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BLESSED is the man who hath not walked in the counsel of the ungodly, nor stood in the way of sinners, nor sat in the chair of pestilence.

PSALM I.  (BEATUS VIR.)

The happiness of the just: and the evil state of the wicked.

 

Theodoret observes that this psalm has "no title in Heb.;" and some have attributed it to Esdras, when he collected the psalms into one book.  But the Compl. Sept. reads, "A psalm of David;" "without a title among the Hebrews."  The Fathers attribute it to David, and suppose that he speaks particularly of Joseph of Arimathea, or of Jesus Christ; though the Jews refer this high encomium to Josias.  Jeremias (xvii. 7.) has imitated this psalm, which may be considered as a preface to all the rest, and an abridgment of the whole duty of man.  C.

 

--- Blessed.  Heb. also, Manifold are (H.) "the blessings" (Pagnin) both for time (H.) and eternity.  W.

 

--- Ungodly, who mind no religion, or a false one.  H.

 

--- Heb. "inconstant." --- Sinners, who are still more obstinate.  C.

 

--- Pestilence.  Heb. "scoffers," who are the most dangerous sort of people, boldly deriding all religion, and maintaining atheism.  There is a beautiful gradation here observed, showing the fatal consequences of evil company.  If the virtuous associate with one even of the least contagious, the infection presently catches him, and he is soon introduced among the more dissolute, where he stops with little remorse, till at last he even glories in his shame, and becomes a champion of impiety.  1 Cor. xv. 33.  H.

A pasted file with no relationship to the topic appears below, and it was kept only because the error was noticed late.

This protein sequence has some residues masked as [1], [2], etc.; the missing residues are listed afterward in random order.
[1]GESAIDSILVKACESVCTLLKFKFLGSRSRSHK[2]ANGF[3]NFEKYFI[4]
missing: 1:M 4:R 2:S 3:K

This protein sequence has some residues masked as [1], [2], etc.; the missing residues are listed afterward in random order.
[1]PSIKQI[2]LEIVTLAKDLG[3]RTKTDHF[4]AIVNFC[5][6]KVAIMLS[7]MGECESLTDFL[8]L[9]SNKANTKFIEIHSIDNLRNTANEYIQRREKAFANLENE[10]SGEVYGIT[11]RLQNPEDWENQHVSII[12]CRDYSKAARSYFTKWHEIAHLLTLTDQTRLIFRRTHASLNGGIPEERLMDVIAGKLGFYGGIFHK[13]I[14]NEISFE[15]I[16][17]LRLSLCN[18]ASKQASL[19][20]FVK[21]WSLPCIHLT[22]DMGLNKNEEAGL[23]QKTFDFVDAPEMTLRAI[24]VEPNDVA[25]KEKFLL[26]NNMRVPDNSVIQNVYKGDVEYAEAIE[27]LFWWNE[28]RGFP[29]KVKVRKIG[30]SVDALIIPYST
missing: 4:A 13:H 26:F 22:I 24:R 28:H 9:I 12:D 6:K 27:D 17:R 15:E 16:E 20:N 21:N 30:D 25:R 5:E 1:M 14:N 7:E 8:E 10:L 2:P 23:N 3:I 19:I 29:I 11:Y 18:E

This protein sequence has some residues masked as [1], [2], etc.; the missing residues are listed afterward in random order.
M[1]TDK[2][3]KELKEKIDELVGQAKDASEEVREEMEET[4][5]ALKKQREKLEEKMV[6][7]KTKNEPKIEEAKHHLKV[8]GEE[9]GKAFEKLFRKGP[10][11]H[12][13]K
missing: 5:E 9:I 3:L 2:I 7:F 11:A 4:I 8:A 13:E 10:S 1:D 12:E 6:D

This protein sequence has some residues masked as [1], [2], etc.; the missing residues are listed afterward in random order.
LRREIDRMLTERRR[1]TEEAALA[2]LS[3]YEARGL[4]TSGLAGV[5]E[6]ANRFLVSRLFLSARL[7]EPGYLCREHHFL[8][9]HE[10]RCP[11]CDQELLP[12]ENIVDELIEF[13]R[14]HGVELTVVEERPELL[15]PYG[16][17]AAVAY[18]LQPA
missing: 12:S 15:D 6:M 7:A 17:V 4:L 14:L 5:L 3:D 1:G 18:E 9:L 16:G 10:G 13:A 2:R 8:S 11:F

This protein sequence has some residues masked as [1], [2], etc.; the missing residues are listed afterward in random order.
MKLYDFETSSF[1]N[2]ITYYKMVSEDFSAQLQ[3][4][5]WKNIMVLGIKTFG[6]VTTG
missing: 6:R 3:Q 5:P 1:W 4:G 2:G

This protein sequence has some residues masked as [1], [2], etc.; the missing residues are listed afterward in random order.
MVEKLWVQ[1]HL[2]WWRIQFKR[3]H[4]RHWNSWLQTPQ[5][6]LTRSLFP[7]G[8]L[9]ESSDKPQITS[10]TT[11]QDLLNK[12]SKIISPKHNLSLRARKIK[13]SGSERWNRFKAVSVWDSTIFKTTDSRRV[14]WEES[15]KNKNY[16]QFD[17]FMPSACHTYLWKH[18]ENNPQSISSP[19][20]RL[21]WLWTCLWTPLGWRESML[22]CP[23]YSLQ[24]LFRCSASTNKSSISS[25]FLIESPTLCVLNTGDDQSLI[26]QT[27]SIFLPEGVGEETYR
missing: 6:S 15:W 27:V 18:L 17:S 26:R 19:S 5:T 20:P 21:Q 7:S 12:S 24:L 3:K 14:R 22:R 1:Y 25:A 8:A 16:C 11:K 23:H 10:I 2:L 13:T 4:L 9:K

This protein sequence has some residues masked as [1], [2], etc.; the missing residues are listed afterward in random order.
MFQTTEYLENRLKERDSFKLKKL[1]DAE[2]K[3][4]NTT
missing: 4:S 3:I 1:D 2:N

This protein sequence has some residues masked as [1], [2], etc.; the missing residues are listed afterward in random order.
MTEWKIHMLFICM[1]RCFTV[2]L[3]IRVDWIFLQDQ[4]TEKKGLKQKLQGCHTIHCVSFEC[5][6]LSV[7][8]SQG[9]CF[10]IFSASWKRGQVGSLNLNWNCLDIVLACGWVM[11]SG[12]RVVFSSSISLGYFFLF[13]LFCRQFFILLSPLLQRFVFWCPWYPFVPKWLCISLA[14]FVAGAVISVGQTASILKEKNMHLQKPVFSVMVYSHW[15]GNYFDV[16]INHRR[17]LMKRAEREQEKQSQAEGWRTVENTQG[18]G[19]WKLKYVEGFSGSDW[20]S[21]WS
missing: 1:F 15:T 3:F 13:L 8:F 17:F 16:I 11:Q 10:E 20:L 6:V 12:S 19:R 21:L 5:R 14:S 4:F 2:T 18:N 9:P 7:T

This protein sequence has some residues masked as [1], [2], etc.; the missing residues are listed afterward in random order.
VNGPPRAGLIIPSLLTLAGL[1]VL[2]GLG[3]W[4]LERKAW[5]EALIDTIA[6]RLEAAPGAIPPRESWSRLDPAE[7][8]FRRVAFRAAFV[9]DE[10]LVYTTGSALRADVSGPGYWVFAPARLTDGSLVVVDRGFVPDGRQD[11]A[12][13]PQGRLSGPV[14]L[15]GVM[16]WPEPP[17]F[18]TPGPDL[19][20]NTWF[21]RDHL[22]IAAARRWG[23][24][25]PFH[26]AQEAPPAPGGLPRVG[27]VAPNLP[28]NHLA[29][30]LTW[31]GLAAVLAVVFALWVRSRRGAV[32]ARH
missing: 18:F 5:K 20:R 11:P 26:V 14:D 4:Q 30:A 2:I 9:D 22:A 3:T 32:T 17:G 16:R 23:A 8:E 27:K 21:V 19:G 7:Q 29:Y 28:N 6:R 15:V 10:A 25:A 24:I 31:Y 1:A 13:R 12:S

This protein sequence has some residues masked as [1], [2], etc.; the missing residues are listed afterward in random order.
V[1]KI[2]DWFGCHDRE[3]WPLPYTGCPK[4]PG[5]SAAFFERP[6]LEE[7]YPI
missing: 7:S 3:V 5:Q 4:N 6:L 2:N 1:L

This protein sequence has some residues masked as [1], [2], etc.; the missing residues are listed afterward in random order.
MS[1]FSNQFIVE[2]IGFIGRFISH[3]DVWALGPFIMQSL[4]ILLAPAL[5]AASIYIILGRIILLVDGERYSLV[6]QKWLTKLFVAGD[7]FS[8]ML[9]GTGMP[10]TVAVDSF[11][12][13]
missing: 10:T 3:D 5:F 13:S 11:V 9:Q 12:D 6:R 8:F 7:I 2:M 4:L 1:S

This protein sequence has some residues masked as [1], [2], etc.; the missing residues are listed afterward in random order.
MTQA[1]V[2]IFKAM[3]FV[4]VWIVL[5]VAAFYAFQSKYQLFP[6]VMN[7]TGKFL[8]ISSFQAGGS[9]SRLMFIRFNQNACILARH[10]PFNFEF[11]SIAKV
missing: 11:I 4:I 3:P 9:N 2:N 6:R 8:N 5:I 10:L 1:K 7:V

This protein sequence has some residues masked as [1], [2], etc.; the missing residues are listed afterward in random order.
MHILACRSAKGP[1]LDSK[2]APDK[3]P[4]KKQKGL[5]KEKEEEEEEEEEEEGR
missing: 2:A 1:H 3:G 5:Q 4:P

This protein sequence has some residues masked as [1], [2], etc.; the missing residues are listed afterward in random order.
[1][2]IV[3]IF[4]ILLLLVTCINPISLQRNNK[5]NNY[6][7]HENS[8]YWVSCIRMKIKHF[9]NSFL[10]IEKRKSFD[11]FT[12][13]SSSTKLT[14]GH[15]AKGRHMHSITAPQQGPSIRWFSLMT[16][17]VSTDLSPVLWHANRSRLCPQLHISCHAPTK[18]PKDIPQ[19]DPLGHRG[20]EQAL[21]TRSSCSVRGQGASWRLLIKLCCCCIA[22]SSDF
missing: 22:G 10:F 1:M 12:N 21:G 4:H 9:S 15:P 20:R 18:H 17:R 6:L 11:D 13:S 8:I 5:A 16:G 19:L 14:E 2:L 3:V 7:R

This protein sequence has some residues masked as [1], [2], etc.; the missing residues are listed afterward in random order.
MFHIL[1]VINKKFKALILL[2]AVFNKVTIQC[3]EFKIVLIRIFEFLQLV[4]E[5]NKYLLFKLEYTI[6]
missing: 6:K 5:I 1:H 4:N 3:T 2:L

--- These three sorts of wicked people may designate pagans, Jews, and heretics.  S. Clem. Stron. ii.  S. Jerom.  C.

 

--- He is on the road to heaven, who has not consented to evil suggestions, nor continued in sin, so as to die impenitent.  W.

                       

Virtus est vitium fugere, et sapientia prima.  Hor. i. ep. 1.

 

--- The suggestion, delight, and consent to sin, are here rejected, as well as every offence against God, ourselves, or our neighbours.  Hopper.


THE BOOK OF PSALMS.

 

INTRODUCTION.

 

The Psalms are called by the Hebrew, Tehillim; that is, hymns of praise.  The author, of a great part of them at least, was king David; but many are of opinion, that some of them were made by Asaph and others, whose names are prefixed in the titles.  Ch.